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A 5 Minute Guide On Creating User Centred Design

Table of Contents

In the early days of the Internet, websites were built with a focus on technical prowess and functionality. User experience had not yet been something that was considered in website building. 

Imagine a world where websites were cluttered with text, images loaded slowly and navigation felt like getting lost in a maze. This was the reality before user-centred design emerged, fundamentally changing how we approach website creation.

user accessing smartphone

What’s more, with new technologies like smartphones and tablets being developed relatively recently, you also have to consider the importance of the responsive designs of your platform. 

That is why utilising user feedback and a user centred design approach is so crucial to the success of online platforms now: it puts your users first to create the best experience for them.

In this article, we will be covering how to adopt a continuous improvement approach for user centred design and responsive web design, and how to gather the right data to inform your changes.

Let’s dive in!

User Centred Design with Website Building

Generally speaking, user centred design is a philosophy that places the user at the beginning of the entire process when designing a product. 

With websites, it requires web designers and builders to understand user needs, behaviours and expectations to create websites that are not only visually appealing but also intuitive and easy to use.

At the core of it, a user centred design approach emphasises on:

user research icon

User Research

Through research methods like surveys, interviews and user testing, gathering valuable data on user needs, behaviours and pain points helps to inform every stage of website development.

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Information Architecture

Organise website content in a logical and user-friendly way, making it easy for users to find the information they need through intuitive website navigation.

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Usability Testing

Usability testing with real users is a core principle of user centred design. By observing how users interact with the website, you can identify and address usability issues before and after launching your platform.

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User centred design ensures websites are accessible to everyone, regardless of their abilities. This includes considerations for users with visual impairments, motor limitations and cognitive disabilities.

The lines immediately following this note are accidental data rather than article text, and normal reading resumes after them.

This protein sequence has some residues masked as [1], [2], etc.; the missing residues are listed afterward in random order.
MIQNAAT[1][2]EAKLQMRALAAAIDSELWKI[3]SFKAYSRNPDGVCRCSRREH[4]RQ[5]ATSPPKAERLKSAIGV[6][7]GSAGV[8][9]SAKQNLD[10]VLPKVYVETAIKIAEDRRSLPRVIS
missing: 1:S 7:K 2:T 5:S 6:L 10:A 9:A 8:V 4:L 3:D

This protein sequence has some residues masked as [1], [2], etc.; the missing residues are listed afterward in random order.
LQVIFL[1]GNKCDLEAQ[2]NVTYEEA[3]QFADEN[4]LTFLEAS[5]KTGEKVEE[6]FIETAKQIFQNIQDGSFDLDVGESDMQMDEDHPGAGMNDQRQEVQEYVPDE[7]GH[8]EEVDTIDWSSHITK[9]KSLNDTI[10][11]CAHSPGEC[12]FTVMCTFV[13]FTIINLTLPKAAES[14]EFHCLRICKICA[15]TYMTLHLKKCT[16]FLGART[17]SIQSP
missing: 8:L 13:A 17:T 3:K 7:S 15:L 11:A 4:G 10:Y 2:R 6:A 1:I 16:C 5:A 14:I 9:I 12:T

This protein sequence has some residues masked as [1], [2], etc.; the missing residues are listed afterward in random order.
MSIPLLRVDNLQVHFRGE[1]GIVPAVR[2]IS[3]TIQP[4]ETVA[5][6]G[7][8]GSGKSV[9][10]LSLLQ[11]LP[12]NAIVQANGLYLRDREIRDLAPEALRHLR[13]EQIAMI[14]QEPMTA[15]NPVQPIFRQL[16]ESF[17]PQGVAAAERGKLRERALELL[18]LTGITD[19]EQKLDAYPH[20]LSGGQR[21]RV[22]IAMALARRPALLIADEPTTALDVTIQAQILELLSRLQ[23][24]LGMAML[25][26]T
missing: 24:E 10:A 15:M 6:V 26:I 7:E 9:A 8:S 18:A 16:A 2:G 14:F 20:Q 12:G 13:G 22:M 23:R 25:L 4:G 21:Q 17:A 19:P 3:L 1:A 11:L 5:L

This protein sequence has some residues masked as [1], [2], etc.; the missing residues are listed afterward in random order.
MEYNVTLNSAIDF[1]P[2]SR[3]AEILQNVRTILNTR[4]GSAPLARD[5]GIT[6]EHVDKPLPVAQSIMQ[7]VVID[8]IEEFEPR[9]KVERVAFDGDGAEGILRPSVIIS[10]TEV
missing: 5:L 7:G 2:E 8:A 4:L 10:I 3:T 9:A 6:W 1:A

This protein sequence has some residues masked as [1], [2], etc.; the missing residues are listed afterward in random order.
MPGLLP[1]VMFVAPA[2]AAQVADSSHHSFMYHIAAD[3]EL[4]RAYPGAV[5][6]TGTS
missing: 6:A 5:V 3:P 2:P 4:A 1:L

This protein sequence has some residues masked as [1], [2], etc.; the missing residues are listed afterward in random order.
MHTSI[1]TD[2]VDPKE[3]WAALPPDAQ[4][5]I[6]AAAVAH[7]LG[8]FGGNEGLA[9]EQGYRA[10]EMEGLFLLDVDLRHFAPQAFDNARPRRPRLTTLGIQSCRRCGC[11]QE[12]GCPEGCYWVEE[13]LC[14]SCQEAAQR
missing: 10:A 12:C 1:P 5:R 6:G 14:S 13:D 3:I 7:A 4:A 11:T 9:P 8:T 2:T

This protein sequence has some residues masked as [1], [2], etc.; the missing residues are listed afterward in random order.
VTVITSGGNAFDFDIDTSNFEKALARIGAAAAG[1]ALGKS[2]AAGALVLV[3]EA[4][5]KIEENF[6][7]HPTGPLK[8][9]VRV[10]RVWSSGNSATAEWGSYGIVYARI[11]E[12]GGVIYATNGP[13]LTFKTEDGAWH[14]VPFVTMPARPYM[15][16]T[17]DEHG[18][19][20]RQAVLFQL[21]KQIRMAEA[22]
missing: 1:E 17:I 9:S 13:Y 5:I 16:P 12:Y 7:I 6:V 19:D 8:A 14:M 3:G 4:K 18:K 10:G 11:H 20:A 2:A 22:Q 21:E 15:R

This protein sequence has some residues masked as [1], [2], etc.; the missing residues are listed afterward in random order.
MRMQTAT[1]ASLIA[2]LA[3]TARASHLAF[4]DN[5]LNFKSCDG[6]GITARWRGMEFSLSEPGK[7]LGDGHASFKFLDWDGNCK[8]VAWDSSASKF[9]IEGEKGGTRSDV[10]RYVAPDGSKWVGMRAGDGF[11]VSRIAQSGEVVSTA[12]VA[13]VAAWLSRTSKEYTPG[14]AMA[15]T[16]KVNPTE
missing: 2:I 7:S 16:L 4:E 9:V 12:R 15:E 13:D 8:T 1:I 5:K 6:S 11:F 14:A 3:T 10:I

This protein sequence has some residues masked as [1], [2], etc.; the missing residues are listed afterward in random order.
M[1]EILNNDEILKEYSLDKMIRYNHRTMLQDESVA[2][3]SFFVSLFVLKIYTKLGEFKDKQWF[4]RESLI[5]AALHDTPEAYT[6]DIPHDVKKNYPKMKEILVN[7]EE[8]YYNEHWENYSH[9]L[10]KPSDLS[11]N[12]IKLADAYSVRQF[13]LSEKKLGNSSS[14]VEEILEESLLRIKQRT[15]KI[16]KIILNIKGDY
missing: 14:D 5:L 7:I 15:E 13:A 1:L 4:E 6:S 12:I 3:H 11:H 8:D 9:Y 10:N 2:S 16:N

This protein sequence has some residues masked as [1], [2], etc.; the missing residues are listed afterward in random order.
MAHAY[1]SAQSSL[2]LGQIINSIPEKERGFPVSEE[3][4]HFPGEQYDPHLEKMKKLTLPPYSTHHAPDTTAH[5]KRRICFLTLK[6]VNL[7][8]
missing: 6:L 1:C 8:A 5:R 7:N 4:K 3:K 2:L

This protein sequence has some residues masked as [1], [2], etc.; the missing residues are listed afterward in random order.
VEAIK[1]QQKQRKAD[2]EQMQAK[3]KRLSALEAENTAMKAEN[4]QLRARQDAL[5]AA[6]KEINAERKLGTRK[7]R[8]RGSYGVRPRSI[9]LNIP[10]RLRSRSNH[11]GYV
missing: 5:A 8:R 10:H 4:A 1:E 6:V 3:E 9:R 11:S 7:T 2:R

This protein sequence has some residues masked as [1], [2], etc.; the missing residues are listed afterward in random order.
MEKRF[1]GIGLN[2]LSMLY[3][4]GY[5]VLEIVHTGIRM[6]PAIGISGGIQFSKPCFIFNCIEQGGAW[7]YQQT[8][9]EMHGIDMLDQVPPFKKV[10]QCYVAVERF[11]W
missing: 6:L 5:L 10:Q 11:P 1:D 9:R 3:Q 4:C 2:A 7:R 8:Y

responsive design

Optimising for Different Devices

The mobile world pushes user centred design to adopt responsive layouts that are easy to navigate and use on various devices. This includes optimising font sizes, button placements and overall content structure for different screen sizes.

By integrating these principles throughout the website building process,  you can create responsive websites that are not only technically sound but also user-friendly and cater to the needs of your target audience across all devices.

Gathering User Feedback and Data

charts and graphs on user statistics

Effective user feedback allows you to refine your responsive design and ensure it caters to the needs of your target audience across various devices.

A website can look great but feels clunky and frustrating to navigate, and often that’s only revealed after it’s been used. User feedback specifically gathered bridges this gap by providing valuable insights directly from the users themselves.

Strategies and Tools for Gathering User Feedback

user testing out a website

Moderated User Testing

Conduct user testing sessions where participants interact with your website on various devices (desktop, tablet, smartphone) while a moderator observes and asks questions. This allows you to identify usability issues specific to each device.

Suggested Tools

heatmap of a website

Remote User Testing Tools

Several online tools provide remote user testing where participants access your website on their devices and record their experience with screen recording software or heatmaps. This can be a cost-effective way to gather feedback from a wider range of users.

Suggested Tools

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User Surveys

Utilise survey tools that allow you to target people accessing your website. This enables you to gather feedback directly from users on their experience with your website and helps identify certain pain points.

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Website Analytics

Many website analytics platforms allow you to filter data on different devices. By analysing metrics like bounce rate, time on site, and conversion rates across different devices, you can identify areas where your website design might be falling short.

ab testing on a smartphone

A/B Testing